August 15, 2019

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Not Much Red

Originally published May 4, 2010 LPOD-May4-10.jpg
image from Eldridge and others (2010)

One of the most important pieces of geologic information about a lunar material is its age. The best way to determine when a rock was formed is to analyze it in a laboratory, but we have only been able to do that for a few places on the lunar surface, where the Apollo astronauts and Soviet automated sample return missions brought pieces of rock to the Earth. The ages from those nine locations have been critical, however, for they allowed the calibration of age dating estimates derived from crater counting. An area with more craters is older than a region with few, and the radiometric age dating of samples ties together absolute ages with numbers of craters per square kilometer. This map, compiled from work of Harry Heisinger and a few other crater counters is the best information currently available on the distribution of ages of lunar lava flows. The first thing that is evident is that each maria did not erupt all at one time, for except for Crisium and Fecunditatis each mare has lava flows of different ages. In general, the oldest lavas are in the eastern half of the part of the Moon seen from Earth, and the youngest are in the west, in Procellarum. No one is sure why this is, but it is probably related to the occurrence of greatest radioactivity containing rocks - the Procellarum KREEP Terrain.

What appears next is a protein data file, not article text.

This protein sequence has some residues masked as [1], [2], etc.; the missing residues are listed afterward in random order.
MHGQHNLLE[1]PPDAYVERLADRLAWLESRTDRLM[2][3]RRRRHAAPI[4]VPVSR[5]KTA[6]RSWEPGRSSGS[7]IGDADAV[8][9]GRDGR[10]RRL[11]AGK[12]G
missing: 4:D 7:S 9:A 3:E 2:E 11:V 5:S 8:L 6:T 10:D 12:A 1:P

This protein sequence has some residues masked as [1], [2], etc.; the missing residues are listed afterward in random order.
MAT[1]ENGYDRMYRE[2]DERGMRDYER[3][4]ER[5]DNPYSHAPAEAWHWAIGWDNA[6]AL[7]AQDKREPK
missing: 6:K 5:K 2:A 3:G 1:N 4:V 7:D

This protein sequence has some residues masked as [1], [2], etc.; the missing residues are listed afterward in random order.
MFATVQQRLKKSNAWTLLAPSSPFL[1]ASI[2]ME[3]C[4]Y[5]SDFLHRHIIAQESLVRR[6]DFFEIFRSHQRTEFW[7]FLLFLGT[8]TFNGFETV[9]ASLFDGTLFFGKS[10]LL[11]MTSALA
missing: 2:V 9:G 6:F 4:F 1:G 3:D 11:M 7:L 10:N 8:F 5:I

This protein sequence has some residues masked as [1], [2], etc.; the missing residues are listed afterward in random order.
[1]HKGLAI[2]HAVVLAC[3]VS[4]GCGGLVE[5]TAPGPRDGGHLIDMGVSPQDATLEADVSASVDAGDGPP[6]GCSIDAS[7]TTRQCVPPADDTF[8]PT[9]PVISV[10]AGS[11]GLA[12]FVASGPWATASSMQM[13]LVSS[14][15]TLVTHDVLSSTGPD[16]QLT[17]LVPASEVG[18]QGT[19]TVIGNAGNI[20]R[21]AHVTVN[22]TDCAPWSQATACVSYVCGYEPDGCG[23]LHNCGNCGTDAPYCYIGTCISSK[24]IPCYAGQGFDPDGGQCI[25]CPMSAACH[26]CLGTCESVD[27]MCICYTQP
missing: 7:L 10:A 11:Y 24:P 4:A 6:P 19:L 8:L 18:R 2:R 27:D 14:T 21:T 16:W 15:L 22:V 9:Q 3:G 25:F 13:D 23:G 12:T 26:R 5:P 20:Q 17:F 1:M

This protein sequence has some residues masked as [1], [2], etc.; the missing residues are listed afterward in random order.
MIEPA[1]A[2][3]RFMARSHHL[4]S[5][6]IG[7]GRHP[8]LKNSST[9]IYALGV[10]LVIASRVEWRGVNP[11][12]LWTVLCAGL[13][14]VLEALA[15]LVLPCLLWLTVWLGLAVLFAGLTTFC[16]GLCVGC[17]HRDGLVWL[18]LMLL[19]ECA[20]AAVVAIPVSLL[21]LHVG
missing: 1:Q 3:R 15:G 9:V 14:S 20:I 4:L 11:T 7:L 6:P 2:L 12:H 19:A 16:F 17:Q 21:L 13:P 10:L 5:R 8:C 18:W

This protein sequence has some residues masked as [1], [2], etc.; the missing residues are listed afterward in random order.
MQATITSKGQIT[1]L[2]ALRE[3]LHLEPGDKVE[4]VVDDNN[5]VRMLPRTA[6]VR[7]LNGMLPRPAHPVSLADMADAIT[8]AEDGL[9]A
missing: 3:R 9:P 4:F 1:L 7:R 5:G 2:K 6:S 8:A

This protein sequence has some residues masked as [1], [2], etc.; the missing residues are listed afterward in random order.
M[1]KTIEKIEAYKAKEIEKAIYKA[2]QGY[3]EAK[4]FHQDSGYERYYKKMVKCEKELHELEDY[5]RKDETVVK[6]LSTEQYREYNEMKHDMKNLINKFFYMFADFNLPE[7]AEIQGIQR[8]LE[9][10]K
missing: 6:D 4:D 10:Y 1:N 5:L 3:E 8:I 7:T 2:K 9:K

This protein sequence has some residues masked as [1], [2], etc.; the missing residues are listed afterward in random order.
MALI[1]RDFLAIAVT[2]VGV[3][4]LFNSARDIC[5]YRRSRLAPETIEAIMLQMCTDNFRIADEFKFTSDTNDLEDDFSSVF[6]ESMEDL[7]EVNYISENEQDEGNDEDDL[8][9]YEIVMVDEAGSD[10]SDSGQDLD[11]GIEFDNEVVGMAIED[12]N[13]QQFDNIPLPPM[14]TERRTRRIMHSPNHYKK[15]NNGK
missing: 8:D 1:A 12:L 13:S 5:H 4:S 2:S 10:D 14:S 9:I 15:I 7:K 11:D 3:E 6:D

Chuck Wood


Yesterday's LPOD: Wilkins And the Bridge

Tomorrow's LPOD: Hidden Ancient History



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